As parents or grandparents, we all shudder at the thought of our children getting behind the wheel. I’m sure my parents worried a lot more than they let on, but they had no idea how many times I escaped serious accidents or even death. Today, my grown children constantly tease me about how slowly I drive. They would be shocked to know that my driving has not always been that way!


People, places and things greatly affect each seeker’s journey.

Photo by Denys Nevozhai on Unsplash

My wife never left the road.

Three of us found much different paths to our salvation. Her pastor baptized my wife, Sheri, as an infant at First United Methodist Church in Marion, where the entire family had attended for nearly four generations. Sheri grew up in the church, but one summer her heart “was strangely warmed” during church camp at Epworth Forest in North Webster. Since that life-changing experience, she has lived a good Christian life and has never seriously questioned her salvation.

My friend’s neighbors got him headed down the right road.

A decade or so ago, I remember talking with a newfound friend at our church. During our conversation we realized both of us…


A Goal-Action Plan can help your resolutions become reality.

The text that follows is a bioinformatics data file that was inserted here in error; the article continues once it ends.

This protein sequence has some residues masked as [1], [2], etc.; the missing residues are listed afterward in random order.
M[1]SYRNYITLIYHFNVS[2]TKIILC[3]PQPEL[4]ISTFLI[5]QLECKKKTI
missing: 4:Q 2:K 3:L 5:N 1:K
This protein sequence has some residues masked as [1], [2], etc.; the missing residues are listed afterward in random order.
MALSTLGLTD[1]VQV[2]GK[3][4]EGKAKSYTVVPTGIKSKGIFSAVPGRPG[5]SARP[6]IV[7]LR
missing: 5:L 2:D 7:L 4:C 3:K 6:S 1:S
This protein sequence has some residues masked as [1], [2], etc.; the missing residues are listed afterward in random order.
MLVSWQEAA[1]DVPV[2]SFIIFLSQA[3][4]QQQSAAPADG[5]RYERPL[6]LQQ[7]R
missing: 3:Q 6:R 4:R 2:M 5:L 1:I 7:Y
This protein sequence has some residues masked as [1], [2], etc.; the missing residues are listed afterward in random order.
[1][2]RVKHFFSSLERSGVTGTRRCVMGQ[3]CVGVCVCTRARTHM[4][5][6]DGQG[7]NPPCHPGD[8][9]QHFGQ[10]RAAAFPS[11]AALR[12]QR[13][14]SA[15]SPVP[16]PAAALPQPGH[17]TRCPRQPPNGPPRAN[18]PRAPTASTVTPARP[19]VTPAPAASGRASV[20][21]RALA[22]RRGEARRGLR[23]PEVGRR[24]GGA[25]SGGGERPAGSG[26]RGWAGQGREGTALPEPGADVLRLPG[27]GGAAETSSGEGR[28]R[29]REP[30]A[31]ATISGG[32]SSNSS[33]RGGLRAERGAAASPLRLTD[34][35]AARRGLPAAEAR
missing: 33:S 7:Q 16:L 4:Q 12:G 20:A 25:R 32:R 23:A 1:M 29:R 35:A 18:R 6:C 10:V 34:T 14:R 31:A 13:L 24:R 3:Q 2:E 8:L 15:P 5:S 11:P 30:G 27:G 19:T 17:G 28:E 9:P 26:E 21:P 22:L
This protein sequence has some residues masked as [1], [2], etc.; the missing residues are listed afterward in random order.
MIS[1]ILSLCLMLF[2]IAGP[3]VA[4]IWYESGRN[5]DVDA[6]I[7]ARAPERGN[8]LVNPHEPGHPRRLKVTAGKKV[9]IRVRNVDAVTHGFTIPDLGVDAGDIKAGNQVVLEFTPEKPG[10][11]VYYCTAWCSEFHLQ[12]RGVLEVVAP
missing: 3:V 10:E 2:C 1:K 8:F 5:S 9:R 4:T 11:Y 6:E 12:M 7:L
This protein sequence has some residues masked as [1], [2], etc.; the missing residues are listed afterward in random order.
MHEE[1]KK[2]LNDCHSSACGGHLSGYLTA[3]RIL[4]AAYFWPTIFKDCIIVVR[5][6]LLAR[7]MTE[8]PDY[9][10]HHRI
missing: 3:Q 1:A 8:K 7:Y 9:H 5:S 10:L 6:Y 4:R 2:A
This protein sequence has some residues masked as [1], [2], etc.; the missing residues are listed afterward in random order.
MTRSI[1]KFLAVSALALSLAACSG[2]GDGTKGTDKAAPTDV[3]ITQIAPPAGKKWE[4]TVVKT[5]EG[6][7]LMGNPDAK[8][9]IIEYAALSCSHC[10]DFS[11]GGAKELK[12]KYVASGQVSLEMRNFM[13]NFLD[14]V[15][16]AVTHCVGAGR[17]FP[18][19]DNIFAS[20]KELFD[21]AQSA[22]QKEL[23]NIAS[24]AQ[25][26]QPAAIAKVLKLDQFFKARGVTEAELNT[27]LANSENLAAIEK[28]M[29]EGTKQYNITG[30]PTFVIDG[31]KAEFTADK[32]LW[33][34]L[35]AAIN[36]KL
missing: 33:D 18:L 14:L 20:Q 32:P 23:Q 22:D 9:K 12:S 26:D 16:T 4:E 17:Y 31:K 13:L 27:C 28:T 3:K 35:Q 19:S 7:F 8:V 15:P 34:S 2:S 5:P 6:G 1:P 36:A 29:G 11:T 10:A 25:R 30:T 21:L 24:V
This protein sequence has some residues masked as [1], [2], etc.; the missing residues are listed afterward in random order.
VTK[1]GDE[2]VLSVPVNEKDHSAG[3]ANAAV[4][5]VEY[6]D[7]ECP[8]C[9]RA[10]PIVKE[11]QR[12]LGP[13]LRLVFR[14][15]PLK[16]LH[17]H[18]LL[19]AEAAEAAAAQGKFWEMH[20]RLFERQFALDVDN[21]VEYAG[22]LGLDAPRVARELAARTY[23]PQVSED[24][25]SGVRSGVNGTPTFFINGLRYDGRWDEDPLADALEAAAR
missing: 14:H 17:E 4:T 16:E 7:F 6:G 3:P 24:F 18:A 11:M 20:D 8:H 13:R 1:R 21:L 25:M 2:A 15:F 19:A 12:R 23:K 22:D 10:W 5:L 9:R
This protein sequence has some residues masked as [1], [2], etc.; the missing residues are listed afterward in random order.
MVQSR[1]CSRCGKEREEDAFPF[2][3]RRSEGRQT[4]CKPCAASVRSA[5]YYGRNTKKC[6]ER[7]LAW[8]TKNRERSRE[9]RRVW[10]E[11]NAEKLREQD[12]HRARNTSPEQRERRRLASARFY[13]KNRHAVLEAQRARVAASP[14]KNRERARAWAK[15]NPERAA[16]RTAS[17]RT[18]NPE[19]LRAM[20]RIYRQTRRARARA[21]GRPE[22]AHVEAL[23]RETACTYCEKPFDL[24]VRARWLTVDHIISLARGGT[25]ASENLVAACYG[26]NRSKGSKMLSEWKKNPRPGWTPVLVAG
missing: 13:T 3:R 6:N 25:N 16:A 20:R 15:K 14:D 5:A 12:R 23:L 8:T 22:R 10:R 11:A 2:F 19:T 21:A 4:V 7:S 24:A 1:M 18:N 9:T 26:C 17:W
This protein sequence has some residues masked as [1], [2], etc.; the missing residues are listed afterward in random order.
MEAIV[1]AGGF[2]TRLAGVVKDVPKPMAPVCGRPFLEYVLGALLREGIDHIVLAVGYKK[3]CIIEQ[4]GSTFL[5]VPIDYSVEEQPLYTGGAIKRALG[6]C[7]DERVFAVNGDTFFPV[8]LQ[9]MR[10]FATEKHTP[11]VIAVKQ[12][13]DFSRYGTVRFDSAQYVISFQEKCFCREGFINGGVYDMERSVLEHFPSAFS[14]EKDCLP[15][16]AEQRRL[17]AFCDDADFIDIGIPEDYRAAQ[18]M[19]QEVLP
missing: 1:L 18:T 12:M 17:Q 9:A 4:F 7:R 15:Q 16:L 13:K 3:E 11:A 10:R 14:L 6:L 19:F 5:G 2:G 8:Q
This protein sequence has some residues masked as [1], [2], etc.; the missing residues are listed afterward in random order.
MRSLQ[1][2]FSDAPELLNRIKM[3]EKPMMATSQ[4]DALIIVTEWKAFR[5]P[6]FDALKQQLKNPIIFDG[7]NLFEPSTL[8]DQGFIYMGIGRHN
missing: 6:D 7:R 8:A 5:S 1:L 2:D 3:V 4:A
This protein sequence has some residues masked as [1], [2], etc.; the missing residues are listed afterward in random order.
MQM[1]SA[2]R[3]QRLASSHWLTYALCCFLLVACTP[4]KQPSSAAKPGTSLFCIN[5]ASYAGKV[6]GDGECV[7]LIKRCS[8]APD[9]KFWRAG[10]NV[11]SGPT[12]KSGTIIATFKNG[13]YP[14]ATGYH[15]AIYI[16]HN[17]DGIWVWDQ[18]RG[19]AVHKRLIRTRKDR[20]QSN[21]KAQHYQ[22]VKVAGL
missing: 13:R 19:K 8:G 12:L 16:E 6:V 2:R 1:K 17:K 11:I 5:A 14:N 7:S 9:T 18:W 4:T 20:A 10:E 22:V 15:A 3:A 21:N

Photo by Tim Mossholder on Unsplash

Howard Bennett wrote in the Washington Times, “A New Year’s resolution is a decision to do or not do something to accomplish a personal goal or break a habit. It comes at a time when people look back at the past year and make an effort to improve themselves as the new year begins.”

Every year people make New Year’s Resolutions. At the time, they sound very promising, but a few days later they are no longer important or even worse have already been forgot. A few simple steps could make this year’s resolutions more than simply pipe dreams.

Three simple steps to make your resolutions become a reality

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Jerry Harshman

A retired teacher, coach, administrator and sports writer shares some of the humor and lessons learned during the past seven decades. Truly a sage on the page!